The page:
Interview: Them: The Scare's cast & creator on the new season's high-octane horror

THEM: The Scare - Courtesy PRime Video
THEM: The Scare - Courtesy PRime Video /

Amazon Studios' Them: The Scare is a roller coaster ride of frights, thrills, and real world horror. Set in 1991 in LA County, it addresses police brutality in the context of the Rodney King tape, while personalizing a broader political issue, showing how it impacts the characters. It also serves up grisly, unforgettable kills at the hands of a potential serial killer and/or paranormal entity. The new season has nods to Seven, several slasher films, Get Out, and, of course, 90s pop culture.

Them: The Scare premieres on Prime Video on April 25. We spoke with the show's creator, Little Marvin, as well as cast members Deborah Ayorinde, who plays Detective Dawn Reeve, Pam Grier, who stars as Dawn's mom, Athena, Joshua J. Williams, who plays Kelvin “Kel” Reeve, and Luke James, who turns in one heck of a performance as aspiring actor Edmond Gaines. This interview was slightly edited for clarity.

1428 Elm: Why the decision to set Them: The Scare in 1991, shortly after the release of the Rodney King tape?

Little Marvin: I think there are two key reasons that the 90s bubbled up for me. One was socio-cultural and one was creative and artistic. Socio-culturally, it was a very fraught time in LA history with the release of that tape. Our story takes place in the days right after that tape is released. It not only sent shock waves through the city, but it sent shock waves around the world. From a story perspective, I thought it would be fascinating to watch a woman who is a seasoned detective in the LAPD Homicide Division navigate through the tumult, thorniness, and complexity of the city at that time. I thought it would set up a really interesting tension, so that was the first reason.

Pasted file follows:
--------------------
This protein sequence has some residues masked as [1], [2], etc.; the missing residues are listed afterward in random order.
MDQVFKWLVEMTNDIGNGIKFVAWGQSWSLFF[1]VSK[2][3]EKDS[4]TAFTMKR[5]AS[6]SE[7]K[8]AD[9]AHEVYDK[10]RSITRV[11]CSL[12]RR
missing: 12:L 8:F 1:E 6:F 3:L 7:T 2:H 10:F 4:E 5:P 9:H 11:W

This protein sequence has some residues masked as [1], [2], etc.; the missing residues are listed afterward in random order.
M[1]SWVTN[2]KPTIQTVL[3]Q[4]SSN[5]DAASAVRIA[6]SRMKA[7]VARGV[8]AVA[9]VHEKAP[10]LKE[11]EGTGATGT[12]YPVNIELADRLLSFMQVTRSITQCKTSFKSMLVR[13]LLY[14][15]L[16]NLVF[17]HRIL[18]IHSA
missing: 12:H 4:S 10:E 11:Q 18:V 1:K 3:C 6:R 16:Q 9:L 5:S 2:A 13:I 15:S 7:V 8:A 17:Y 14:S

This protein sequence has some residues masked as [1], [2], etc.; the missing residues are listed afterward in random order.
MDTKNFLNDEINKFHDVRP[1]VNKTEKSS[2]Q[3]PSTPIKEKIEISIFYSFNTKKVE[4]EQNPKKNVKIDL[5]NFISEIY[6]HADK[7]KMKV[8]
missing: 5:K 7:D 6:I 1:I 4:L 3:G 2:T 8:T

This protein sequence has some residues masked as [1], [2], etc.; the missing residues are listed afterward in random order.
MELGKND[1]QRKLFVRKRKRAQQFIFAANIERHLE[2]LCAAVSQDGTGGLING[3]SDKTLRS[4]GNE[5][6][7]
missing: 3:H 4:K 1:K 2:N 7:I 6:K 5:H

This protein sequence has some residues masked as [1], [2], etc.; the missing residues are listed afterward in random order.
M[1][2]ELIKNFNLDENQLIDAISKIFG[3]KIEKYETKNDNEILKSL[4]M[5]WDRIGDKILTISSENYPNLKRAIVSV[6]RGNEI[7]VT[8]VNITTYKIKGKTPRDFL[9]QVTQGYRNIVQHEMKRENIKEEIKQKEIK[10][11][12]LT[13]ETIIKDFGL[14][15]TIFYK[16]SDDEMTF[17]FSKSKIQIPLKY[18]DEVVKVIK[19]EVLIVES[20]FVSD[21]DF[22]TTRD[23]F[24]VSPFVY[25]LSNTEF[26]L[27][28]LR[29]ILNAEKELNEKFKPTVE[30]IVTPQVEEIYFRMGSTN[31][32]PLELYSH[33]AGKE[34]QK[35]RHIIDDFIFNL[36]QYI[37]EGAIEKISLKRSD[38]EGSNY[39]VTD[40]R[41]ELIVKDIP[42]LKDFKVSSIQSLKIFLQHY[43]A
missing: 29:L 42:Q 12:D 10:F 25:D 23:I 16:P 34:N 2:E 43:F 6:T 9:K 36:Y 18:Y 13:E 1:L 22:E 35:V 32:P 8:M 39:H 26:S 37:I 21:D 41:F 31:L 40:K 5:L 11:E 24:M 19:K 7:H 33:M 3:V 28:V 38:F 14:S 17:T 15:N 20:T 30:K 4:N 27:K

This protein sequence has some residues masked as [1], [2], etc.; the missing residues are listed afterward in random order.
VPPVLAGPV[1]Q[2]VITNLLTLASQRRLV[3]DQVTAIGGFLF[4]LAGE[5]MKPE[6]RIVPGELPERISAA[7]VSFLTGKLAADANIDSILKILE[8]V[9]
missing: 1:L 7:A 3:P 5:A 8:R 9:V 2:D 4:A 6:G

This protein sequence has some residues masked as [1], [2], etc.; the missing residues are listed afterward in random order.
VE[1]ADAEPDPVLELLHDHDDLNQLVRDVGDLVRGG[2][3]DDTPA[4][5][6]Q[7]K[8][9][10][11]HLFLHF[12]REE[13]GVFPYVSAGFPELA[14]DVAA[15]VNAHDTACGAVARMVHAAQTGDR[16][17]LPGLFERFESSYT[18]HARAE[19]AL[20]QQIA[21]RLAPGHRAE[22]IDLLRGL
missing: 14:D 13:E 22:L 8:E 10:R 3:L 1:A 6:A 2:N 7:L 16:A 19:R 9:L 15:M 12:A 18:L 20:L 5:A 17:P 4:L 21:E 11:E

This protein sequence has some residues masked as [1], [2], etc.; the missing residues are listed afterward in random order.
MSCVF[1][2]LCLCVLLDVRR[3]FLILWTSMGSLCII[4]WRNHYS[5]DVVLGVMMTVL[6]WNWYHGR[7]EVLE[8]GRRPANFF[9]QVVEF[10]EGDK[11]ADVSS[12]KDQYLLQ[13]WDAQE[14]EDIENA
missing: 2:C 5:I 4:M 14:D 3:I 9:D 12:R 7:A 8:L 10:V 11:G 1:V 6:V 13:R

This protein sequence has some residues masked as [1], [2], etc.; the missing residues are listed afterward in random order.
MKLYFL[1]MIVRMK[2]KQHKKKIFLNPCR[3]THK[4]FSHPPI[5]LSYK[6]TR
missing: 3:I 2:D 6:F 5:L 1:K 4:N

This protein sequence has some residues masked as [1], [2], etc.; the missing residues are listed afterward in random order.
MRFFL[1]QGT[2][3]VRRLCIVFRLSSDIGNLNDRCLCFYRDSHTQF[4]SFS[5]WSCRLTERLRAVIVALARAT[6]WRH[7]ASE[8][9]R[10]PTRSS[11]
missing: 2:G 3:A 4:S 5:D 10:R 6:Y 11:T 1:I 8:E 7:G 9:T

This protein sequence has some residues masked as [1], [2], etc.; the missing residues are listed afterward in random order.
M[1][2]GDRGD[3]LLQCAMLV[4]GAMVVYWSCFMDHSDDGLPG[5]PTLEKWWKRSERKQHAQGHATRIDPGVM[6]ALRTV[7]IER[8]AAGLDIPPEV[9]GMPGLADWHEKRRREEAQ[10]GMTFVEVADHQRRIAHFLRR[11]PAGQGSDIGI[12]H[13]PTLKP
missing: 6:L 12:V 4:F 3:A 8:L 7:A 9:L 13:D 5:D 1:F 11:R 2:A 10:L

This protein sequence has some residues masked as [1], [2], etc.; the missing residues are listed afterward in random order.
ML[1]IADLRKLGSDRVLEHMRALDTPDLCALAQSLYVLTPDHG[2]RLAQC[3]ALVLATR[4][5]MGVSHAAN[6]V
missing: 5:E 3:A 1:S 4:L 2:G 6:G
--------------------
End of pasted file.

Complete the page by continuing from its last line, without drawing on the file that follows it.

At the same time, artistically and from a pop culture perspective, I'm obsessed with the 90s. It's the time of my youth. I'm increasingly nostalgic for the music, for the movies. It was a real shock to me. I had to go back and look at the list of the movies that came out in 1991 alone. It was a mind-blowing situation for me because i realized it was possible to see, on the same marquee, Misery, The Silence of the Lambs, Cape Fear, and Boyz n the Hood all in the same theater. Knowing all of those movies came out in the same year was like an explosion creatively. I knew that's where I wanted to go.

THEM: The Scare - First Look
THEM: The Scare -- Courtesy of Prime Video /

1428 Elm: There are several nods to other horror movies in this series. The first episode reminded me of Seven, but there are video rental store nods to classic slashers, including Halloween and A Nightmare on Elm Street. What other films inspired this season?

Little Marvin: That's very kind of you to mention Seven. Seven is the high-water mark and a constant perpetual influence. Obviously, that movie and Silence of the Lambs are hugely influential, but I would say, to the reference you're making, the 80s and 90s had supernatural serial killers. I was obsessed with those as a kid, these characters that managed to mix a certain type of iconography, gallows humor, and relentless terror that I found so inspiring. If you think about Freddy Kreuger and his claw, or Jason Voorhees and the mask, Mike Myers, and even Chucky and his overalls, I love the iconography of those characters. I pulled a lot of inspiration from the supernatural serial killers and serial killer movies from the 90s.

1428 Elm: Pam, you've done horror projects before, including Bones, Pet Semetary: Bloodlines, and other films. You're no stranger to the genre, but what specifically drew you to Season 2 of Them?